Growers of burley tobacco remain stuck with their harvest seven months into the tobacco buying season as there are no buyers for their produce amid indications Boka Tobacco Auction Floors is yet to secure funds for its procurement.
It emerged yesterday Boka is negotiating for a loan with a local financial institution with a view of buying the crop.
Industry and Marketing Board (TIMB) chief executive officer Andrew Matibiri yesterday said there was still no buyer for the local crop. Burley tobacco is a light air-cured tobacco used primarily for cigarette production.
“Boka will be buying the tobacco from the farmers and they will pack it and sell it to cigarettes companies in the country. No company has come forward to buy burley, no one is interested in it as it is for the local market,” Matibiri said.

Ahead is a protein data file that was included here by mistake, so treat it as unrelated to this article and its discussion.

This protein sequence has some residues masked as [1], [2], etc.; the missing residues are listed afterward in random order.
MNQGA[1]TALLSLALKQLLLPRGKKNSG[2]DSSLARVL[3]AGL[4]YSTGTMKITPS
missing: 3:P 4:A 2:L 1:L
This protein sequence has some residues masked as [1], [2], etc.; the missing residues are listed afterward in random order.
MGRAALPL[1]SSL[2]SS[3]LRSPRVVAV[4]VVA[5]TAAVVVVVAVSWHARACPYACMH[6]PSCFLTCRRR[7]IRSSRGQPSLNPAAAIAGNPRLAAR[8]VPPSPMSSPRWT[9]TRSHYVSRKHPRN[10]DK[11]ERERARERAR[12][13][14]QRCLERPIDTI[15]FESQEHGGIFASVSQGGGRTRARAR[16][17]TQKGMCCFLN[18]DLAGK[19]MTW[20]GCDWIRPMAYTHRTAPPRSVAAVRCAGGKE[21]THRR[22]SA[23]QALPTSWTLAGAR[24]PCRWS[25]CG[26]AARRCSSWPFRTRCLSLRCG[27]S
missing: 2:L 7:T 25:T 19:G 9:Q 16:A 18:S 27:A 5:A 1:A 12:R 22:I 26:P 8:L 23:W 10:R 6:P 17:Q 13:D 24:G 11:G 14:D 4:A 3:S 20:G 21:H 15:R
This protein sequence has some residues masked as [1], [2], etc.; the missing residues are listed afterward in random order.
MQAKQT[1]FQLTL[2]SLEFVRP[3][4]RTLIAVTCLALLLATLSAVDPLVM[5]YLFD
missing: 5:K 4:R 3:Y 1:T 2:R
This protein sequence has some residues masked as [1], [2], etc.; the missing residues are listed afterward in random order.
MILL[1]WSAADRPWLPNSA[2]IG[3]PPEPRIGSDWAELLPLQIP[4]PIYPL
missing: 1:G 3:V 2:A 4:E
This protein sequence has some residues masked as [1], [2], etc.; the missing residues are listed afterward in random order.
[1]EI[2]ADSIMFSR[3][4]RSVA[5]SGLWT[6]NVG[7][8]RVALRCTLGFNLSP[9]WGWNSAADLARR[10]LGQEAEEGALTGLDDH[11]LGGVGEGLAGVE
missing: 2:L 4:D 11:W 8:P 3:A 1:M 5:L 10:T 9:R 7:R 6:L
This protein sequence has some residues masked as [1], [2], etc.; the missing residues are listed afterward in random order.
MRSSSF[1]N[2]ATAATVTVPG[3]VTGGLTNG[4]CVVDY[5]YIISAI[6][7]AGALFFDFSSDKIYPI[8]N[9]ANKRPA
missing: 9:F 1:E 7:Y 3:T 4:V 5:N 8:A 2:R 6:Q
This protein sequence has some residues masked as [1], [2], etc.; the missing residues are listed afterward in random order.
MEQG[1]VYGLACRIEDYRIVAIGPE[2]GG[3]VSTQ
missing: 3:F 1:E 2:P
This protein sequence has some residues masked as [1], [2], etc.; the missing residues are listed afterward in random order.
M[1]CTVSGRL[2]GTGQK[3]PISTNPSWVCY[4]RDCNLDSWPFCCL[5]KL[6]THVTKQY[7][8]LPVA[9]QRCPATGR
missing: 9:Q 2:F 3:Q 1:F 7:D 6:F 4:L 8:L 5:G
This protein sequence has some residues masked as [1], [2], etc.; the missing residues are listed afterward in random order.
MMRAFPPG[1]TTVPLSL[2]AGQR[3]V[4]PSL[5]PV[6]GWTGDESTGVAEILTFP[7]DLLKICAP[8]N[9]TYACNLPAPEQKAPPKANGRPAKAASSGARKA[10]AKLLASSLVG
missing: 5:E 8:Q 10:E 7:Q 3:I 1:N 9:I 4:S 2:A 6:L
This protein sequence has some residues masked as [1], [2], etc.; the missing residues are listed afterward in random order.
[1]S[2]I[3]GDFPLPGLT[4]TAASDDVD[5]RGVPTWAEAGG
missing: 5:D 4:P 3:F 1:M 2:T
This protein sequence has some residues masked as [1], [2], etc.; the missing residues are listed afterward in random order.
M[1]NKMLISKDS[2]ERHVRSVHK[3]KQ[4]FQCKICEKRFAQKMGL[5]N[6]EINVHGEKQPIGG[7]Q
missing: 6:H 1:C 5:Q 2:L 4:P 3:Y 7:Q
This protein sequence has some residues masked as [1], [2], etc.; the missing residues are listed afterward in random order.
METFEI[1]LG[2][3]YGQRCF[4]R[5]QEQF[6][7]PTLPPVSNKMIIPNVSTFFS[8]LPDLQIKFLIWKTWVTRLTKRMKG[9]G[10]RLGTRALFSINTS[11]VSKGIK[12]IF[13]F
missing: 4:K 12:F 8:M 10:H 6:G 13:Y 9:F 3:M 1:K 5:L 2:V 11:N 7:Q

Matibiri said Boka has applied for funding from a local bank. Boka Tobacco Auction Floors chief executive officer Rudo Boka said they were still waiting for the approval of their loan application by a local bank.
“We are still waiting for the finality of the application which is supposed to be done by end of week,” Boka said.
At least 3 000 bales of burley tobacco is sheltered at Boka Auction Floors waiting for takers. Despite there not being takers, the country has been flooded by international buyers of Virginia flue-cured tobacco.
TIMB opened tobacco auction floors in February this year for flue-cured tobacco which is expected to reach between 170 million-200 million kg this year.
According to TIMB weekly bulletin for the week ending 21 July, weekly purchases declined in week 23 registering throughput of 1,8 million kg from a peak of at least 10 million kg.
The average price of flue cured tobacco went down to $2,73 per kg from $2,93 per kg during the peak of the season.